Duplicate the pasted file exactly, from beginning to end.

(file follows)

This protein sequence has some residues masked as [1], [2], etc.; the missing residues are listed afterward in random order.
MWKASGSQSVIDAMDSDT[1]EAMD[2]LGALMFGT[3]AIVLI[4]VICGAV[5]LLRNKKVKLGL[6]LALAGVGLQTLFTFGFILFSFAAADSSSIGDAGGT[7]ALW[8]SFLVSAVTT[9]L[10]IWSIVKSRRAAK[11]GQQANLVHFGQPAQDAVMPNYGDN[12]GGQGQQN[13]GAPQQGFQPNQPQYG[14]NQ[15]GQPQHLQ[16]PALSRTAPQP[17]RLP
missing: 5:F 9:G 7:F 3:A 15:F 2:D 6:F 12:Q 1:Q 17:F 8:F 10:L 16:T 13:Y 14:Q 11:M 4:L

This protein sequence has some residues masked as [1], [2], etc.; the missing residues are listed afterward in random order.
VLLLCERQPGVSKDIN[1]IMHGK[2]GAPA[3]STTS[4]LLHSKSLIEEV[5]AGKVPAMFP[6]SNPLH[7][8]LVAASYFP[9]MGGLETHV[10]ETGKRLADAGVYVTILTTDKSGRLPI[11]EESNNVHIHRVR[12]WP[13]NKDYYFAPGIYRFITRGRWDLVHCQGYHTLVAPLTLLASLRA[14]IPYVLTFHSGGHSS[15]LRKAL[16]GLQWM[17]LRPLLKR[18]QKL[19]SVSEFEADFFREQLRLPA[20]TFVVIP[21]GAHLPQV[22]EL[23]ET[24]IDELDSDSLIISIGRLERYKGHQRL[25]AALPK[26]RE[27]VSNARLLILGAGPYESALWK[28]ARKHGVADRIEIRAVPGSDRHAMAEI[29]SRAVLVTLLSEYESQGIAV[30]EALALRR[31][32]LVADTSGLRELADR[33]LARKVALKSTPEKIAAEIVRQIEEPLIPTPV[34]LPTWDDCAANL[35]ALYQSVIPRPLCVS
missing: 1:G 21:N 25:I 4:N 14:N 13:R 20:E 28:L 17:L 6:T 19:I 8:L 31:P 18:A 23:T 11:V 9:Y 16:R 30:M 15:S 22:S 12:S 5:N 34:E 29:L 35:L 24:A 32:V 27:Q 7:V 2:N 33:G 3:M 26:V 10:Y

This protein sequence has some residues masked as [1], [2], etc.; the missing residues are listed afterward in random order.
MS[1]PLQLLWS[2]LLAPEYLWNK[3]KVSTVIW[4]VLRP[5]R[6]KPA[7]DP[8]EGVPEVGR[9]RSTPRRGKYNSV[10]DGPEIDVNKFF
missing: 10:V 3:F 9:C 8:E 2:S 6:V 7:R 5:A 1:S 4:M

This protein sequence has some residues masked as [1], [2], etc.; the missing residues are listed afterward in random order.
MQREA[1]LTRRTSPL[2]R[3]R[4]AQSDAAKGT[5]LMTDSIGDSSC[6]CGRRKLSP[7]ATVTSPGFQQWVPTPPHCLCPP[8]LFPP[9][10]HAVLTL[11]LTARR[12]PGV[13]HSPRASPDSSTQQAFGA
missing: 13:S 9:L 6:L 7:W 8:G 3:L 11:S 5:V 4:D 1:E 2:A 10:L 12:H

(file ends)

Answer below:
This protein sequence has some residues masked as [1], [2], etc.; the missing residues are listed afterward in random order.
MWKASGSQSVIDAMDSDT[1]EAMD[2]LGALMFGT[3]AIVLI[4]VICGAV[5]LLRNKKVKLGL[6]LALAGVGLQTLFTFGFILFSFAAADSSSIGDAGGT[7]ALW[8]SFLVSAVTT[9]L[10]IWSIVKSRRAAK[11]GQQANLVHFGQPAQDAVMPNYGDN[12]GGQGQQN[13]GAPQQGFQPNQPQYG[14]NQ[15]GQPQHLQ[16]PALSRTAPQP[17]RLP
missing: 5:F 9:G 7:F 3:A 15:F 2:D 6:F 12:Q 1:Q 17:F 8:F 10:L 16:T 13:Y 14:Q 11:M 4:L

This protein sequence has some residues masked as [1], [2], etc.; the missing residues are listed afterward in random order.
VLLLCERQPGVSKDIN[1]IMHGK[2]GAPA[3]STTS[4]LLHSKSLIEEV[5]AGKVPAMFP[6]SNPLH[7][8]LVAASYFP[9]MGGLETHV[10]ETGKRLADAGVYVTILTTDKSGRLPI[11]EESNNVHIHRVR[12]WP[13]NKDYYFAPGIYRFITRGRWDLVHCQGYHTLVAPLTLLASLRA[14]IPYVLTFHSGGHSS[15]LRKAL[16]GLQWM[17]LRPLLKR[18]QKL[19]SVSEFEADFFREQLRLPA[20]TFVVIP[21]GAHLPQV[22]EL[23]ET[24]IDELDSDSLIISIGRLERYKGHQRL[25]AALPK[26]RE[27]VSNARLLILGAGPYESALWK[28]ARKHGVADRIEIRAVPGSDRHAMAEI[29]SRAVLVTLLSEYESQGIAV[30]EALALRR[31][32]LVADTSGLRELADR[33]LARKVALKSTPEKIAAEIVRQIEEPLIPTPV[34]LPTWDDCAANL[35]ALYQSVIPRPLCVS
missing: 1:G 21:N 25:I 4:N 14:N 13:R 20:E 28:L 17:L 6:T 19:I 8:L 31:P 18:A 23:T 11:V 9:Y 16:R 30:M 15:S 22:S 12:S 5:N 34:E 29:L 35:L 24:A 32:V 27:Q 7:V 2:N 33:G 3:M 26:V 10:Y

This protein sequence has some residues masked as [1], [2], etc.; the missing residues are listed afterward in random order.
MS[1]PLQLLWS[2]LLAPEYLWNK[3]KVSTVIW[4]VLRP[5]R[6]KPA[7]DP[8]EGVPEVGR[9]RSTPRRGKYNSV[10]DGPEIDVNKFF
missing: 10:V 3:F 9:C 8:E 2:S 6:V 7:R 5:A 1:S 4:M

This protein sequence has some residues masked as [1], [2], etc.; the missing residues are listed afterward in random order.
MQREA[1]LTRRTSPL[2]R[3]R[4]AQSDAAKGT[5]LMTDSIGDSSC[6]CGRRKLSP[7]ATVTSPGFQQWVPTPPHCLCPP[8]LFPP[9][10]HAVLTL[11]LTARR[12]PGV[13]HSPRASPDSSTQQAFGA
missing: 13:S 9:L 6:L 7:W 8:G 3:L 11:S 5:V 4:D 1:E 2:A 10:L 12:H